View Full Version : 5 Annoying Trends That Make Every Movie Look the Same

08-06-2010, 12:17 PM
Hollywood: the dream factory, the place where joy is made and everybody craps rainbows and cocaine. But underneath the glitz is a bunch of working stiffs who are either just trying to get the job done, or hacks who get their original ideas by ripping off other hacks.

That's why these days...
Movies are Color-Coded by Genre

Have You Ever Noticed:

There's some unwritten rule that horror movies should be blue:

The Ring


The Nightmare on Elm Street reboot.

Meanwhile, apocalyptic movies are gray and washed out:

Then there are more subtle ones, for instance movies set in the desert tend to be yellow. And we don't mean when they're out in the sun and sand, either. Even when indoors it'll often look like it was filmed through a jar of urine:

Smokin' Aces (Las Vegas)

The Hills Have Eyes (rural Nevada)

Movies where reality is off-kilter will be green:

Fight Club

The Matrix films, aka The Greenest Movies Ever Made

Honestly, half the time you can guess the genre of the film based on one still from the trailer.

What's Going On?

It's called digital color correction. Back in the day, if you wanted your movie to have an artistic, stylish color palette, you had to go through the pain in the ass process of using filters on your lights and camera, or get the footage exposed just the right way. It was expensive, it was difficult and it was limited to people who really knew what they were doing. So if someone took the trouble, it meant they had a good reason, dammit.

Now? If you're a Hollywood director, with a few clicks of the mouse you can immediately look stylish and artsy by making the audience feel like they're watching your movie through a pair of novelty sunglasses. Hell, if you've got a Mac and a thousand bucks, you can get a color-correction program and give your home movie of a toddler farting on a cat an otherworldly green tint.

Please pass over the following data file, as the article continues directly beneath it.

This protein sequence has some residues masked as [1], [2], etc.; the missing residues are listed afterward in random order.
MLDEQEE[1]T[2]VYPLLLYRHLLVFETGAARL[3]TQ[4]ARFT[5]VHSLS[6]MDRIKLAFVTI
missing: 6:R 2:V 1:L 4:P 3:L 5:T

Read more: http://www.cracked.com/article_18664_5-annoying-trends-that-make-every-movie-look-same.html#ixzz0vq5asLva

08-06-2010, 01:32 PM
I noticed the other day, while watching our "The Maltese Falcon" DVD recorded off of TCM, that there were no computer generated images.........

08-06-2010, 01:38 PM
Tron. Sweet:

08-06-2010, 01:40 PM
#2.Faking the Documentary Look, Even When it's Not a Documentary

Have You Ever Noticed:

We're not talking about movies that have actual documentary elements (aka Cloverfield), but rather little touches designed to make you think what you're seeing was filmed by a fly-on-wall documentarian with a handheld camera, rather than a gigantic film crew on a sound stage. Even when it makes absolutely no sense for that to be the case.

Even worse, they do this by painstakingly inserting elements that used to be considered embarrassing mistakes.

You've no doubt noticed the painfully obvious "shaky cam" that's so popular these days, where they jerk the camera around the action so you can't tell who's punching who (as if we're supposed to think the opening battle in Gladiator was being shot by some time-traveling war correspondent, and one of the side effects of time travel is apparently severe loss of muscular control).

This is my number one crazy-making technical criticism of movies today. That whole shaky cam thing doesn't make me feel like the shot is more real - it makes it seem less real. With the steadicam shots I can forget about the fakeness and just enjoy the experience of the movie. With the docu-dummy shots, all I think about is how hopelessly spastic the camera guy is. :mad:

Read more: http://www.cracked.com/article_18664_5-annoying-trends-that-make-every-movie-look-same_p2.html#ixzz0vqPqD2oj

08-06-2010, 04:47 PM
...and computer generated imagery is all about fakeness. It's so obvious.

08-06-2010, 04:53 PM
That's partly why I like older movies so much. My favorite movie of all time is The Lion In Winter, from the 60s. The blue sky is the real blue sky, the light in the outdoor scenes is pretty close to natural, and the actors look their ages and not overly glamourized.